By the time your financial model is built, your business model should so well understood that you could go toe-to-toe with any banker or investor.  Now it’s time for a gut check.  Let’s use those projections to calculate the sales required to breakeven.  While a straight-forward calculation, this is often an eye-opening number.

Let’s consider a gift shop as an example.  The average order size at this shop is $3, and the cost to deliver is $1.  This makes the gross profit per unit $2.  Next, suppose the overhead (rent, utilities, inventory, and employees) to keep the doors open is $30,000 per month.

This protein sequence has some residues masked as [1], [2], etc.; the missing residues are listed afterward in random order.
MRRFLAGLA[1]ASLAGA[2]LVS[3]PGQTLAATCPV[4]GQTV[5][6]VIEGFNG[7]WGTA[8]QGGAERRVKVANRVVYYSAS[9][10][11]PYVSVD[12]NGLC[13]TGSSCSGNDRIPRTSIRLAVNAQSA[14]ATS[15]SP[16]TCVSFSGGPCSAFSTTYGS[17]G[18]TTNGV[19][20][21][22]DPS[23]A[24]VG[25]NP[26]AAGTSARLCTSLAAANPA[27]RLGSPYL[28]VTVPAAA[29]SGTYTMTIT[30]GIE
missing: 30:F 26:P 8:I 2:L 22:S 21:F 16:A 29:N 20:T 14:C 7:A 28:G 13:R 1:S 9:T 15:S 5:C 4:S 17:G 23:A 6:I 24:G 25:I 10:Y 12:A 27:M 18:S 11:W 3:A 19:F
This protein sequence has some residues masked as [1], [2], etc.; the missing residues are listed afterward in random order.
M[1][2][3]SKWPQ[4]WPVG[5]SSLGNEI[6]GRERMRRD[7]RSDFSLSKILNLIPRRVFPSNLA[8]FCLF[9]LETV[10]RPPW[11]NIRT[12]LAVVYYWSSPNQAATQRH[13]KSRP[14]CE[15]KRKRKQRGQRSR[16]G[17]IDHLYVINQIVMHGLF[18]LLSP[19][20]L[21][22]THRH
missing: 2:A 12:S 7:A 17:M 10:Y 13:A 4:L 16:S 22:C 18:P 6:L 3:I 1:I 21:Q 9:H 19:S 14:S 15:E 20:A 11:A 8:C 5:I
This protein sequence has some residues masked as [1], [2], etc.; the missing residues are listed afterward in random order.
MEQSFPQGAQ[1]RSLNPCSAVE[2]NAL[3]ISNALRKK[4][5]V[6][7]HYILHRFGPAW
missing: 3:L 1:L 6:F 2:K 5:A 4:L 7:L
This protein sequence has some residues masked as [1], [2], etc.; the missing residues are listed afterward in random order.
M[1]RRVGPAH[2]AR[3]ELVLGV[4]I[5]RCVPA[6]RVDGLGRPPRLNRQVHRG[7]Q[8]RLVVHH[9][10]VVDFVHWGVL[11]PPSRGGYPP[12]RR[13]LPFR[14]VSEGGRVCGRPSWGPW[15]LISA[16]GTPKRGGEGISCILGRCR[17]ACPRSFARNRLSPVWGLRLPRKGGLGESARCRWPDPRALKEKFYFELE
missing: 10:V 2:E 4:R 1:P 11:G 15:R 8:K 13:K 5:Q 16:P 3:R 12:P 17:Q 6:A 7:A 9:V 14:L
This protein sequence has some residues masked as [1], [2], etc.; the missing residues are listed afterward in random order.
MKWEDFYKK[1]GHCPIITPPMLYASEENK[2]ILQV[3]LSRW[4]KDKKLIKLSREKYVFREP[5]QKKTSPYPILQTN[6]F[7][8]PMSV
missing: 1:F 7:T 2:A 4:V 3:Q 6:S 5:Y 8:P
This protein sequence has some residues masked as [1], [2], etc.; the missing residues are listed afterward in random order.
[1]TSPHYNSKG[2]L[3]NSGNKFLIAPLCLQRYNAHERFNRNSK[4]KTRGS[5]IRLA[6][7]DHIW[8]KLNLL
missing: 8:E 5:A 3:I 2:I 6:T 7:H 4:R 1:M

By dividing the monthly overhead of $30,000 by the gross profit of $2, we see that the shop needs to sell 15,000 units per month to break even.  Sounds reasonable enough, right?  At this point you might hear an entrepreneur say something along the lines of, “There’s a ton of foot traffic, so we can make this work.”

Well, let’s break it down further.  15,000 units per month is 500 per day.  Even if the founder is breaking her back working for 12 hours a day, she still needs to sell about 42 per hour.  That’s one sale every 1.5 minutes, all day every day – that’s not the most realistic plan.

Do a breakeven analysis for your company to see if you’re on the right track, or if your business model might need some re-engineering.

Matt Sand

Author Matt Sand

Passionate about making a difference through innovation and entrepreneurship.

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